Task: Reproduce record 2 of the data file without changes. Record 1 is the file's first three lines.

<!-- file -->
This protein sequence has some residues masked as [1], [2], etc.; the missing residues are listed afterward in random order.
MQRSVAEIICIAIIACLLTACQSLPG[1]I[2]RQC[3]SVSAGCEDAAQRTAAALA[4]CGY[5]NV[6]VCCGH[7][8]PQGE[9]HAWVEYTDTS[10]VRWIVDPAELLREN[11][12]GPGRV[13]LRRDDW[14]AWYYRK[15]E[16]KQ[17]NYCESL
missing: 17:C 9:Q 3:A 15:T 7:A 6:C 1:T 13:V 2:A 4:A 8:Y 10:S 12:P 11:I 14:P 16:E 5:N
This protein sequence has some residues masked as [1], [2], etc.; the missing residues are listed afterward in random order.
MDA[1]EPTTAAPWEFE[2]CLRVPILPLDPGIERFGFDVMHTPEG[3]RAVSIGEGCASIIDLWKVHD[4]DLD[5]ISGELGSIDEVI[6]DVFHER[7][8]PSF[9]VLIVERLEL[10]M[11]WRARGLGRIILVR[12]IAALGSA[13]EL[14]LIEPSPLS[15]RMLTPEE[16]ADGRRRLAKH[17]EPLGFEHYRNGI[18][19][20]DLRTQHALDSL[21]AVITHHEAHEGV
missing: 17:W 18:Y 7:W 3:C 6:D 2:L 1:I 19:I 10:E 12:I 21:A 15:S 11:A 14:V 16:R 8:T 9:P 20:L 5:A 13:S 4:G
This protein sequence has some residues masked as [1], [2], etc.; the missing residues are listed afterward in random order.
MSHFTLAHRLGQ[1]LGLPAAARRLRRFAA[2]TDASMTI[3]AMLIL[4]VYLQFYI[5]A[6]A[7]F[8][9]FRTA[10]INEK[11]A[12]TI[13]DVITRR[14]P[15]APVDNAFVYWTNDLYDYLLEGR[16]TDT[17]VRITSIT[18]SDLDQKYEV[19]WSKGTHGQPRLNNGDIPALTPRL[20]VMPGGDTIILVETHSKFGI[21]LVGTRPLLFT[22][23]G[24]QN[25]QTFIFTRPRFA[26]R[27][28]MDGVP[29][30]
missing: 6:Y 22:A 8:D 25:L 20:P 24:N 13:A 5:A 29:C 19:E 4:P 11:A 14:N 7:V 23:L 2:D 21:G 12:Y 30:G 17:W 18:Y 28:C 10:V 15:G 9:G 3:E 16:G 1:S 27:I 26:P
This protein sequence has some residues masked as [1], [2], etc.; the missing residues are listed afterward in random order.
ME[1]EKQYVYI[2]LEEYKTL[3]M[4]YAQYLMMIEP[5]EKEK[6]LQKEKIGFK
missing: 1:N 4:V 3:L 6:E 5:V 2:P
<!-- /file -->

This protein sequence has some residues masked as [1], [2], etc.; the missing residues are listed afterward in random order.
MDA[1]EPTTAAPWEFE[2]CLRVPILPLDPGIERFGFDVMHTPEG[3]RAVSIGEGCASIIDLWKVHD[4]DLD[5]ISGELGSIDEVI[6]DVFHER[7][8]PSF[9]VLIVERLEL[10]M[11]WRARGLGRIILVR[12]IAALGSA[13]EL[14]LIEPSPLS[15]RMLTPEE[16]ADGRRRLAKH[17]EPLGFEHYRNGI[18][19][20]DLRTQHALDSL[21]AVITHHEAHEGV
missing: 17:W 18:Y 7:W 3:C 6:D 2:L 1:I 19:I 10:E 12:I 21:A 15:S 11:A 14:V 16:R 8:T 9:P 20:L 5:A 13:S 4:G